Growing up Catholic, I knew theologically that my church forbade abortion and contraception. Although the church’s stand on abortion was self-evident in my opinion, I didn’t really understand why she took such a hard line on contraception until I found myself judging annulment cases on a Catholic marriage tribunal. With few exceptions, I could trace every marital breakdown to the couple saying “no” to the fertility with which God had blessed them.

Shocked, I began to research the history of abortion and contraception in my spare time. I was interested, both as a canon lawyer and a pro-family journalist, in discovering how modern society had fallen for such a grand lie. Yet, the deeper I researched, the darker were the conclusions.

Contraception and abortion were nothing new. Rather, they were old lies that were often tied to sorcery and witchcraft in the ancient and medieval worlds. This is the context in which I found myself reading two books by Dr. John M. Riddle, a professor of history at North Carolina State University, published by Harvard University Press. The first wasContraception and Abortion from the Ancient World to the Renaissance (1992) and the second was Eve’s Herbs: A History of Contraception and Abortion in the West (2002).

Contraception and Abortion from the
Ancient World to the Renaissance

To begin, Riddle’s thesis in this work is simple: contraception, abortifacients and abortion-inducing substances are not modern inventions. Both the ancient and medieval worlds had knowledge of herbs and other plants that, when administered in a certain ways, prevented conception or caused women to abort. That being said, I did not find this work as interesting as Eve’s Herbs. While Riddle does an excellent job detailing the various formulas used throughout history to prevent conception and induce abortion, Contraception and Abortion often reads like a cookbook or a pharmacist’s manual. Thus, I would find it tedious reading, since my interest lay more with the why than the how.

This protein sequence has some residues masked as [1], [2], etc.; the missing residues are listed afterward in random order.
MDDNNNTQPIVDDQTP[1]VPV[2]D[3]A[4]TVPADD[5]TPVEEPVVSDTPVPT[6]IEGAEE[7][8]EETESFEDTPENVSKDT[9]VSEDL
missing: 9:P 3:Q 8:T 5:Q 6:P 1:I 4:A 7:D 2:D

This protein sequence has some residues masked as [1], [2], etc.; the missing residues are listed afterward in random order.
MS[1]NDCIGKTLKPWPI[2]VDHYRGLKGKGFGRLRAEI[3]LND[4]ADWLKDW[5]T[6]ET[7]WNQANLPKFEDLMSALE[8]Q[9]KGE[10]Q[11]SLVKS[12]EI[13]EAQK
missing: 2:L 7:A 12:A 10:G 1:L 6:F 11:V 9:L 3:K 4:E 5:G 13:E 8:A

Nevertheless, I am glad I read Contraception and Abortion for three reasons:

1) the book confirms, in great detail, that abortion and contraception have been practised for as long as man has kept written records;

2) the book admits that abortion and contraception are often linked to pagan gods (or more commonly, goddesses); and

3) the book corroborates – from a secular, scholarly and historical perspective – that the Christian church has struggled against abortion and contraception for centuries, and thus, our present-day struggle as right-to-life activists is nothing new.

Eve’s Herbs: A History of Contraception and Abortion in the West

I found Eve’s Herbs the more compelling of Riddle’s two books. While it was not without its weaknesses, it answered a question that had long troubled me: I had often wondered why Holy Scripture appeared to say so little about the grave evils of abortion and contraception. As a pro-life Christian, it troubled me that the Bible never mentioned the words “abortion” or “contraception.” Eve’s Herbs provided me with a startling realization: in ancient and medieval times, contraception and abortion were often considered a form of sorcery and witchcraft, rather than a form of medicine.

Thus, Holy Scripture may never use the words abortion and contraception; however, the Bible is not silent on the issue. It simply condemns these practices under a different name. For example, Riddle notes the following while discussing the medieval witch: “The magic associated with women was often connected to their use of herbs.” He then cites a number of modern studies corroborating the effectiveness of the anti-fertility herbs used by witches and midwives during the Middle Ages. “In other words, the deeds described in the 15th century as the sevenfold traits of witchcraft are all creditable, according to modern medicine,” Riddle states. “Midwives and witches, whether one and the same, knew the drugs to take to reduce fertility.”

The author quotes modern historian Richard Trexler: “Infanticide was far and away the most common social crime imputed to the aged witches of Europe by the demonologists.” While sometimes prone to accepting the allegations of anti- Catholic historians, Riddle disputes one of their more common claims; namely, that midwives were often singled out for accusations of witchcraft because they were women of prominence and influence. “More likely,” he writes, “the primary reason witches were persecuted was the same as that for which a woman in Hamburg was burnt to death in 1477: ‘because she had instructed young females how to use abortion medicines.’” He had already noted that “Sexual offences were, by far, the leading offences of which witches were accused in three Essex villages between 1560 and 1599.”

Eve’s Herbs is an excellent expose of the wide availability of contraception and abortion in the ancient and medieval times. It also does a fairly good job, from a secular and scholarly perspective, of showing the historical link between contraception, abortion and witchcraft.

Pete Vere, The Interim’s senior reporter, is co-author of Surprised by Canon Law: 150 Questions Catholics Ask About Canon Law.